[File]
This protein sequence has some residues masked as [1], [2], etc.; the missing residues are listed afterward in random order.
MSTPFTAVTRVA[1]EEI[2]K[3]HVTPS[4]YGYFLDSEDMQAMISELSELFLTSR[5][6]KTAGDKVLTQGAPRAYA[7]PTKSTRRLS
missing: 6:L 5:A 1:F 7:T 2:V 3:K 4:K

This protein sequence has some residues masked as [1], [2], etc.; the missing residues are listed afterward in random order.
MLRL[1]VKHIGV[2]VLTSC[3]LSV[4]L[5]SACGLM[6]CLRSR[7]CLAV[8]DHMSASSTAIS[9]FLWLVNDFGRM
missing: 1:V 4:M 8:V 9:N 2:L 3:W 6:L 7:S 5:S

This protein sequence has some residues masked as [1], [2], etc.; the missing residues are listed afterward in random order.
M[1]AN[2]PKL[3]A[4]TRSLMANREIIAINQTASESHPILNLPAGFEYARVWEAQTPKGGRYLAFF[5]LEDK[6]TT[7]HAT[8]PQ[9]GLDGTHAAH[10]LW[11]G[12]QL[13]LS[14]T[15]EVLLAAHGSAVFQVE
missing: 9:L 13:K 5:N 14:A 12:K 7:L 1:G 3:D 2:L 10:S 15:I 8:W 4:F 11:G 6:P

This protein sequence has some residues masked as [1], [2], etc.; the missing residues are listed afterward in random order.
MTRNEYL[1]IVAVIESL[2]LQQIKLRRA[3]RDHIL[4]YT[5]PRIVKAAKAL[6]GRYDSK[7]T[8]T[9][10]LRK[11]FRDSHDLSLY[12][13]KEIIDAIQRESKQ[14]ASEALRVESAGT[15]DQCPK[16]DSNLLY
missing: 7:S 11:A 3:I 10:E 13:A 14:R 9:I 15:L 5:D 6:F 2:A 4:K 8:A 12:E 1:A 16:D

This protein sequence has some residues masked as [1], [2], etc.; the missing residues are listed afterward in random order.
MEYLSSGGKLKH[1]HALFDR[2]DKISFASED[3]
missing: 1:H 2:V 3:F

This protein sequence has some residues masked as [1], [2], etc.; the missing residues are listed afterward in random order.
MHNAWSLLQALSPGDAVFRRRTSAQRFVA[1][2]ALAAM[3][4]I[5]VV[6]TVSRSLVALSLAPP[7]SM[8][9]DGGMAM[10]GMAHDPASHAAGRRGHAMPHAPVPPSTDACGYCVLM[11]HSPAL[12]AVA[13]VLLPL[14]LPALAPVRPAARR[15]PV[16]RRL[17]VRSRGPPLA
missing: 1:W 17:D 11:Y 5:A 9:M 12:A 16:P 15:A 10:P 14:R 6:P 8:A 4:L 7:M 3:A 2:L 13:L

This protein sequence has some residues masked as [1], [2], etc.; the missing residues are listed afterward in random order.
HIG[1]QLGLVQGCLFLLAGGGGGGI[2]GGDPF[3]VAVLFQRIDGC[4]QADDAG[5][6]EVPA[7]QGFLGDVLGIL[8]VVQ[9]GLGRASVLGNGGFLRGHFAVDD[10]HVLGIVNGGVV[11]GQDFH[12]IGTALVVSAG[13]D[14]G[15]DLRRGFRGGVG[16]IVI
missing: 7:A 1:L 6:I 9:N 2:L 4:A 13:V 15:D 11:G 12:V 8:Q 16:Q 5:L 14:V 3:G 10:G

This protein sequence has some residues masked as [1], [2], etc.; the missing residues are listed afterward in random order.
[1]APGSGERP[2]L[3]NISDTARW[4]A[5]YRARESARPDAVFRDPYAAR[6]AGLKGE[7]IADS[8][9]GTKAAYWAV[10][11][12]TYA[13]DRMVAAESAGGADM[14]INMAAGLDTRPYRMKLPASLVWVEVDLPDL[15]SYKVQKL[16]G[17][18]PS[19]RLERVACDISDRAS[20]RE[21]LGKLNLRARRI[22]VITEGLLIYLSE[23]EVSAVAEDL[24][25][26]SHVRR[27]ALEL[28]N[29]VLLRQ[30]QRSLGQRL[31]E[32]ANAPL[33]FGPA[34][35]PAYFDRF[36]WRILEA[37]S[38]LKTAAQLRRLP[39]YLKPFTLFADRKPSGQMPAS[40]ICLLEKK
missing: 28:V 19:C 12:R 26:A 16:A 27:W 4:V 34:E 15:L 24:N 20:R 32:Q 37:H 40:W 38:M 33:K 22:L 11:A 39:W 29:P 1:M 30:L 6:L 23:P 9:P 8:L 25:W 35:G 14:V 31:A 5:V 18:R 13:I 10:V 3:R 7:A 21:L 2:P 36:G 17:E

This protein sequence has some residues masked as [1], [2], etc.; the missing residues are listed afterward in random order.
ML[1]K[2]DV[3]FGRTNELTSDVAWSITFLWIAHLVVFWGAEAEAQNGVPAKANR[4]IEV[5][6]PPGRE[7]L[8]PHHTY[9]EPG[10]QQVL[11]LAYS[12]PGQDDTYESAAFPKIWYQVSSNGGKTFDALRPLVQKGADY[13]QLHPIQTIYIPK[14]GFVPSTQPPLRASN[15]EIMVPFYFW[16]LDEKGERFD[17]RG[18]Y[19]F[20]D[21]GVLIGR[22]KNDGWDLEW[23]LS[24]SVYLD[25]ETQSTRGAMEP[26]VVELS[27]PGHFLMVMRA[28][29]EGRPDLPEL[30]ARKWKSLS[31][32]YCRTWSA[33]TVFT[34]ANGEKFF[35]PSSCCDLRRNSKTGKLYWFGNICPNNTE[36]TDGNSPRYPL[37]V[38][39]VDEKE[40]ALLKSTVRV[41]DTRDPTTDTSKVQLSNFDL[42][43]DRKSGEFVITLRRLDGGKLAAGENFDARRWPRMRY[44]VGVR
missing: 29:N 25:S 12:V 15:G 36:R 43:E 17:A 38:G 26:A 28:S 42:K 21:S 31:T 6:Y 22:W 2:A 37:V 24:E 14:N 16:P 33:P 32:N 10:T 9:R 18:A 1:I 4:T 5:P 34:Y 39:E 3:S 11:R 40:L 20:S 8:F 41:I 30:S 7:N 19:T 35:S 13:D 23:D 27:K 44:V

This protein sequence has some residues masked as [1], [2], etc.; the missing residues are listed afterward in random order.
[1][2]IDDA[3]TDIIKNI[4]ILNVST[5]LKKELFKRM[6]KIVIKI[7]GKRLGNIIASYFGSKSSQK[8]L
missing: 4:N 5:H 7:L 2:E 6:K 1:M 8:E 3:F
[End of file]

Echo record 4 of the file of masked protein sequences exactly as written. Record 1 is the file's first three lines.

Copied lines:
This protein sequence has some residues masked as [1], [2], etc.; the missing residues are listed afterward in random order.
MTRNEYL[1]IVAVIESL[2]LQQIKLRRA[3]RDHIL[4]YT[5]PRIVKAAKAL[6]GRYDSK[7]T[8]T[9][10]LRK[11]FRDSHDLSLY[12][13]KEIIDAIQRESKQ[14]ASEALRVESAGT[15]DQCPK[16]DSNLLY
missing: 7:S 11:A 3:I 10:E 13:A 14:R 9:I 15:L 5:D 6:F 2:A 4:K 8:A 12:E 1:A 16:D